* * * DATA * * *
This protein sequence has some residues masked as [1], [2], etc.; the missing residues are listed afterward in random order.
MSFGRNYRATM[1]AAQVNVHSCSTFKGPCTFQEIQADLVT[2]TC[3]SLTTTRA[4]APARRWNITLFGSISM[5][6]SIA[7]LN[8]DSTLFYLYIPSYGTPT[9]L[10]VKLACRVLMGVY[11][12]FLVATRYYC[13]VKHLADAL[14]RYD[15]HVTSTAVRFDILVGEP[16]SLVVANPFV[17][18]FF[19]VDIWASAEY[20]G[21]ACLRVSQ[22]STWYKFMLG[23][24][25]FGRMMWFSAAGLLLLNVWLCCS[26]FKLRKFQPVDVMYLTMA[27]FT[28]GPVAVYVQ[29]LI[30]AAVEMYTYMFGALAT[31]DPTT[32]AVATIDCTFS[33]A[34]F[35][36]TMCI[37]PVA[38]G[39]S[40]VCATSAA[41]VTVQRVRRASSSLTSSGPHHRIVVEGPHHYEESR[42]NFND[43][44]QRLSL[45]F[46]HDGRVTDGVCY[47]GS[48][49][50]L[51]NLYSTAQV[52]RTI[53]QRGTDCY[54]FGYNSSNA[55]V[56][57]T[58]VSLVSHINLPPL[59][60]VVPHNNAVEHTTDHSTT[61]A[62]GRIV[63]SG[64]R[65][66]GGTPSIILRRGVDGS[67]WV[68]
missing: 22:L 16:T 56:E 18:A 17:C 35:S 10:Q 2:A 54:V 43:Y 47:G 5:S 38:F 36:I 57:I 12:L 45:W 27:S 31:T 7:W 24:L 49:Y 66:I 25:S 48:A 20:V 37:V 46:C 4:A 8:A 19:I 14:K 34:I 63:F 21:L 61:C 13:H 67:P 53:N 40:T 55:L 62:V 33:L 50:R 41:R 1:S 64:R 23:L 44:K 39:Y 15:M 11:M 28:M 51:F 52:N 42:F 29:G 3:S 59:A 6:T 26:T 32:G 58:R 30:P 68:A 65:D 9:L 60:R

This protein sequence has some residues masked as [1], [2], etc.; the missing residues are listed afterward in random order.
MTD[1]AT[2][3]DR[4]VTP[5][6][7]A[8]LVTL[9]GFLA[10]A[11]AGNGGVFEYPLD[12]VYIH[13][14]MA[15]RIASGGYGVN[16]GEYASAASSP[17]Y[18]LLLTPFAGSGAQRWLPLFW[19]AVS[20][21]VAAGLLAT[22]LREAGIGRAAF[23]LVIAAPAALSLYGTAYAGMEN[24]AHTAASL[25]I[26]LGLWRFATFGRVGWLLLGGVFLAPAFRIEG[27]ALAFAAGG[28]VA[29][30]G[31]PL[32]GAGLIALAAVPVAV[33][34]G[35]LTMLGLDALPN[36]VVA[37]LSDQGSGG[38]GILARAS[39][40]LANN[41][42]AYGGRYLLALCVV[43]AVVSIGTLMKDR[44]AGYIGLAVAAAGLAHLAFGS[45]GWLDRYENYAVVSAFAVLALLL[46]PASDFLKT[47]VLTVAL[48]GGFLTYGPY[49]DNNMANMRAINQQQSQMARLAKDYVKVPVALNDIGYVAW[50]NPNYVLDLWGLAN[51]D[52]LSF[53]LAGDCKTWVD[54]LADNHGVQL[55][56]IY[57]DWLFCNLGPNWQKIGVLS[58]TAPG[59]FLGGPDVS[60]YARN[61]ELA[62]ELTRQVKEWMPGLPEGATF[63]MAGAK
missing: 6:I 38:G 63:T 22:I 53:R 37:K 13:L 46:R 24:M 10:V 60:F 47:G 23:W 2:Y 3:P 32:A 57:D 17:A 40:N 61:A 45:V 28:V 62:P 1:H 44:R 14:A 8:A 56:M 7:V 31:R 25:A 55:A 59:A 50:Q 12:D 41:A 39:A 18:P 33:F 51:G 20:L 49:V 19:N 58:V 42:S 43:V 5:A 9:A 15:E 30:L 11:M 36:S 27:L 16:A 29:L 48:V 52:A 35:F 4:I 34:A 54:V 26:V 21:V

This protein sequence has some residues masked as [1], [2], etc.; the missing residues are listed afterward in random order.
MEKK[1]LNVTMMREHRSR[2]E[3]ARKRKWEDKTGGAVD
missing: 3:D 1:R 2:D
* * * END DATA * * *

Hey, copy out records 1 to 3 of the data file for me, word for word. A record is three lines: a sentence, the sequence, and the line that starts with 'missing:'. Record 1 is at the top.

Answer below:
This protein sequence has some residues masked as [1], [2], etc.; the missing residues are listed afterward in random order.
MSFGRNYRATM[1]AAQVNVHSCSTFKGPCTFQEIQADLVT[2]TC[3]SLTTTRA[4]APARRWNITLFGSISM[5][6]SIA[7]LN[8]DSTLFYLYIPSYGTPT[9]L[10]VKLACRVLMGVY[11][12]FLVATRYYC[13]VKHLADAL[14]RYD[15]HVTSTAVRFDILVGEP[16]SLVVANPFV[17][18]FF[19]VDIWASAEY[20]G[21]ACLRVSQ[22]STWYKFMLG[23][24][25]FGRMMWFSAAGLLLLNVWLCCS[26]FKLRKFQPVDVMYLTMA[27]FT[28]GPVAVYVQ[29]LI[30]AAVEMYTYMFGALAT[31]DPTT[32]AVATIDCTFS[33]A[34]F[35][36]TMCI[37]PVA[38]G[39]S[40]VCATSAA[41]VTVQRVRRASSSLTSSGPHHRIVVEGPHHYEESR[42]NFND[43][44]QRLSL[45]F[46]HDGRVTDGVCY[47]GS[48][49][50]L[51]NLYSTAQV[52]RTI[53]QRGTDCY[54]FGYNSSNA[55]V[56][57]T[58]VSLVSHINLPPL[59][60]VVPHNNAVEHTTDHSTT[61]A[62]GRIV[63]SG[64]R[65][66]GGTPSIILRRGVDGS[67]WV[68]
missing: 22:L 16:T 56:E 18:A 17:C 35:S 10:Q 2:A 54:V 43:Y 47:G 5:S 38:F 36:I 57:I 12:L 45:W 27:S 31:T 7:W 24:L 49:Y 66:I 25:S 48:A 20:V 37:V 46:C 4:A 8:A 19:I 14:K 34:I 63:F 21:L 61:C 13:H 67:P 53:N 40:T 55:L 62:V 33:L 50:R 41:R 1:S 64:R 23:L 44:K 39:Y 15:M 11:M 28:M 51:F 52:N 42:F 29:G 3:S 59:A 6:T 26:T 32:G 58:R 30:P 68:A 65:D 9:L 60:R

This protein sequence has some residues masked as [1], [2], etc.; the missing residues are listed afterward in random order.
MTD[1]AT[2][3]DR[4]VTP[5][6][7]A[8]LVTL[9]GFLA[10]A[11]AGNGGVFEYPLD[12]VYIH[13][14]MA[15]RIASGGYGVN[16]GEYASAASSP[17]Y[18]LLLTPFAGSGAQRWLPLFW[19]AVS[20][21]VAAGLLAT[22]LREAGIGRAAF[23]LVIAAPAALSLYGTAYAGMEN[24]AHTAASL[25]I[26]LGLWRFATFGRVGWLLLGGVFLAPAFRIEG[27]ALAFAAGG[28]VA[29][30]G[31]PL[32]GAGLIALAAVPVAV[33][34]G[35]LTMLGLDALPN[36]VVA[37]LSDQGSGG[38]GILARAS[39][40]LANN[41][42]AYGGRYLLALCVV[43]AVVSIGTLMKDR[44]AGYIGLAVAAAGLAHLAFGS[45]GWLDRYENYAVVSAFAVLALLL[46]PASDFLKT[47]VLTVAL[48]GGFLTYGPY[49]DNNMANMRAINQQQSQMARLAKDYVKVPVALNDIGYVAW[50]NPNYVLDLWGLAN[51]D[52]LSF[53]LAGDCKTWVD[54]LADNHGVQL[55][56]IY[57]DWLFCNLGPNWQKIGVLS[58]TAPG[59]FLGGPDVS[60]YARN[61]ELA[62]ELTRQVKEWMPGLPEGATF[63]MAGAK
missing: 6:I 38:G 63:T 22:I 53:R 37:K 13:L 46:R 24:M 10:V 60:F 47:G 23:W 2:Y 3:P 32:A 57:D 17:A 40:N 61:A 45:V 28:V 62:P 1:H 44:R 14:A 8:A 56:M 7:V 31:R 25:A 55:A 59:A 50:Q 12:D 41:A 39:A 18:P 33:F 51:G 20:L 49:V 19:N 58:V 42:S 43:V 5:A 9:A 15:E 30:L 11:M 36:S 27:L 16:A 29:L 48:V 52:A 35:F 4:I 34:A 54:V 26:V 21:V

This protein sequence has some residues masked as [1], [2], etc.; the missing residues are listed afterward in random order.
MEKK[1]LNVTMMREHRSR[2]E[3]ARKRKWEDKTGGAVD
missing: 3:D 1:R 2:D